|Major Groups > Polypores > Ganoderma > Ganoderma curtisii|
by Michael Kuo
Originally described from the southeastern United States, Ganoderma curtisii has traditionally been thought of as a southern species. However, recent study of hundreds of North American Ganoderma collections (Loyd and collaborators 2017, 2018) supports the idea that Ganoderma curtisii is widespread east of the Rocky Mountains. Distinguishing features include its gorgeous, lacquered cap and its pale brown flesh, which features melanoid bands but not concentric growth zones (see discussion). It usually (but not always!) features a fairly well-developed lateral stem and, under the microscope, its spores measure 9–11.5 µm long.
Ganoderma curtisii meredithiae is identical except that it grows on the wood of pines in the southeastern United States; it was previously recognized as a separate species, but DNA investigation (Loyd and collaborators 2018) failed to support the separation at the species level; see the linked page for further details.
Other look-alikes in the southeast are numerous; see the key to Ganoderma for help separating them. Elsewhere in eastern North America, Ganoderma sessile is the principal source of potential confusion; its spores are larger, its flesh does not feature melanoid bands but does feature concentric growth bands, and it is less likely to have a stem.
Thanks to Sura Jeselsohn for collecting, documenting, and preserving Ganoderma curtisii for study; her collection is deposited in The Herbarium of Michael Kuo.
Ecology: Saprobic and sometimes parasitic; growing alone or in groups on decaying hardwood logs and stumps, or from the wounds of injured, living trees; annual; spring through fall (and over winter in warm climates); widely distributed east of the Rocky Mountains. The illustrated and described collections are from Illinois and New York.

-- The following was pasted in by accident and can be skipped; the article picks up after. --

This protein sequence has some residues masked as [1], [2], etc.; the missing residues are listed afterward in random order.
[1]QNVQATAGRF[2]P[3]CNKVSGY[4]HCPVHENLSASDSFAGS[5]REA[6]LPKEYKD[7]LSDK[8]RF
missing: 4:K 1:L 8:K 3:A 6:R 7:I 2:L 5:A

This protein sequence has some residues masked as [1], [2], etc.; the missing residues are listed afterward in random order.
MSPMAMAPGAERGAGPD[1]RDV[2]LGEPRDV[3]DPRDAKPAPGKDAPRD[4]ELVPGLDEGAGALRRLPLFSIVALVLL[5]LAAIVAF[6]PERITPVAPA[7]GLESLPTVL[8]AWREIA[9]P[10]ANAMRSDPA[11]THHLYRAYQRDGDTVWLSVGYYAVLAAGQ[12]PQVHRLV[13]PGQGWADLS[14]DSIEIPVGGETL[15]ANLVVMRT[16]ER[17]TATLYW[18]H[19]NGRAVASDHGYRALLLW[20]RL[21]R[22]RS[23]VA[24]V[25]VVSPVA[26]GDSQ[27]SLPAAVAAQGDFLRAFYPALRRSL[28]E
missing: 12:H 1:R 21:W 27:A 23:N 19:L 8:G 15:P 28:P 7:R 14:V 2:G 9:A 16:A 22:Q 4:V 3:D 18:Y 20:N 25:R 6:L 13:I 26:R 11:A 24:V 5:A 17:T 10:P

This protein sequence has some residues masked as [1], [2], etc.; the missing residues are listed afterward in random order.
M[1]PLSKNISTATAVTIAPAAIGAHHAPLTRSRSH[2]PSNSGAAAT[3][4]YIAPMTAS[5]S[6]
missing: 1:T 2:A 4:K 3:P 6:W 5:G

Cap: 3–12 cm across; 2–8 cm deep; more or less semicircular in outline, or irregularly kidney-shaped; surface with a lacquered-looking outer crust; zoned with yellow, white, and red when young, maturing to red, brownish red, or reddish brown overall, with or without a few paler (orangish to whitish) zones near the margin; bald.
Stem: Usually present; lateral and usually at an angle (45–90 degrees) to the cap; bald; lacquered; brownish red to reddish brown.
Flesh: Tough but not woody; very pale brown (but darker immediately above the tubes); with melanoid bands (see discussion) but without concentric growth zones.
Odor and Taste: Not distinctive.
Spore Print: Brown.
Microscopic Features: Spores 9–11.5 x 5.5–7 µm including the hyaline vesicular appendix; more or less ellipsoid, with a truncated end; appearing double-walled, with a series of "pillars" between the walls; finely stippled; inamyloid; brown in KOH. Cystidia and setae not found. Hyphal system trimitic. Clamp connections present.
REFERENCES: (Berkeley, 1849) Murrill, 1908. (Overholts, 1953; Weber & Smith, 1985; Gilbertson & Ryvarden, 1986; Phillips, 1991/2005; Loyd et al., 2017; Woehrel & Light, 2017; Elliott & Stephenson, 2018; Loyd et al., 2018.) Herb. Kuo 04299504, 06271002, 10121801.
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Cite this page as:
Kuo, M. (2019, January). Ganoderma curtisii. Retrieved from the MushroomExpert.Com Web site: http://www.mushroomexpert.com/ganoderma_curtisii.html